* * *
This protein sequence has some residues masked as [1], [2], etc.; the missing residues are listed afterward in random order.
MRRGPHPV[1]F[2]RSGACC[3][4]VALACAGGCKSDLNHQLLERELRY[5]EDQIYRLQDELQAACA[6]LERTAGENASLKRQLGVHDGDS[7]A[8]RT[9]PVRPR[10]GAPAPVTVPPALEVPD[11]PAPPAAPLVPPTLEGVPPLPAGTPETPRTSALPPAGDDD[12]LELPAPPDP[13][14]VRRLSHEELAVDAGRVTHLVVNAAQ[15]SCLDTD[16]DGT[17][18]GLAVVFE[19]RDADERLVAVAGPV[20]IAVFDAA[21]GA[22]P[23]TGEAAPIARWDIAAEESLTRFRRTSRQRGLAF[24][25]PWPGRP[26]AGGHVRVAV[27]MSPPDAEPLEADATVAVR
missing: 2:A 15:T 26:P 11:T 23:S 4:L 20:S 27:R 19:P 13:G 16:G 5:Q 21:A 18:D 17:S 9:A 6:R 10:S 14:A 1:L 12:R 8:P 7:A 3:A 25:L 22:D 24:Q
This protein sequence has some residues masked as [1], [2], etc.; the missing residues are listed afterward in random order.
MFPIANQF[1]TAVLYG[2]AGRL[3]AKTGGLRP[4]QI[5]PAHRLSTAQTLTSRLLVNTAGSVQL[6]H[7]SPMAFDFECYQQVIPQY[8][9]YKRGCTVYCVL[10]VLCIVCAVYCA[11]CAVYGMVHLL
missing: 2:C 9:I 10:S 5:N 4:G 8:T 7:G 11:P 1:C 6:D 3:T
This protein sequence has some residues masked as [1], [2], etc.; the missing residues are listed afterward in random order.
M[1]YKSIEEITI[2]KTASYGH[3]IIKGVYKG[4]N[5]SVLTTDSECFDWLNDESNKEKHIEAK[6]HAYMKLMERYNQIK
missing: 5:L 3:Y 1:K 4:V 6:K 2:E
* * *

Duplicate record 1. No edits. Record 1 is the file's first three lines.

This protein sequence has some residues masked as [1], [2], etc.; the missing residues are listed afterward in random order.
MRRGPHPV[1]F[2]RSGACC[3][4]VALACAGGCKSDLNHQLLERELRY[5]EDQIYRLQDELQAACA[6]LERTAGENASLKRQLGVHDGDS[7]A[8]RT[9]PVRPR[10]GAPAPVTVPPALEVPD[11]PAPPAAPLVPPTLEGVPPLPAGTPETPRTSALPPAGDDD[12]LELPAPPDP[13][14]VRRLSHEELAVDAGRVTHLVVNAAQ[15]SCLDTD[16]DGT[17][18]GLAVVFE[19]RDADERLVAVAGPV[20]IAVFDAA[21]GA[22]P[23]TGEAAPIARWDIAAEESLTRFRRTSRQRGLAF[24][25]PWPGRP[26]AGGHVRVAV[27]MSPPDAEPLEADATVAVR
missing: 2:A 15:T 26:P 11:T 23:S 4:L 20:S 27:R 19:P 13:G 16:G 5:Q 21:A 18:D 17:S 9:A 6:R 10:S 14:A 1:L 12:R 8:P 7:A 3:A 25:L 22:D 24:Q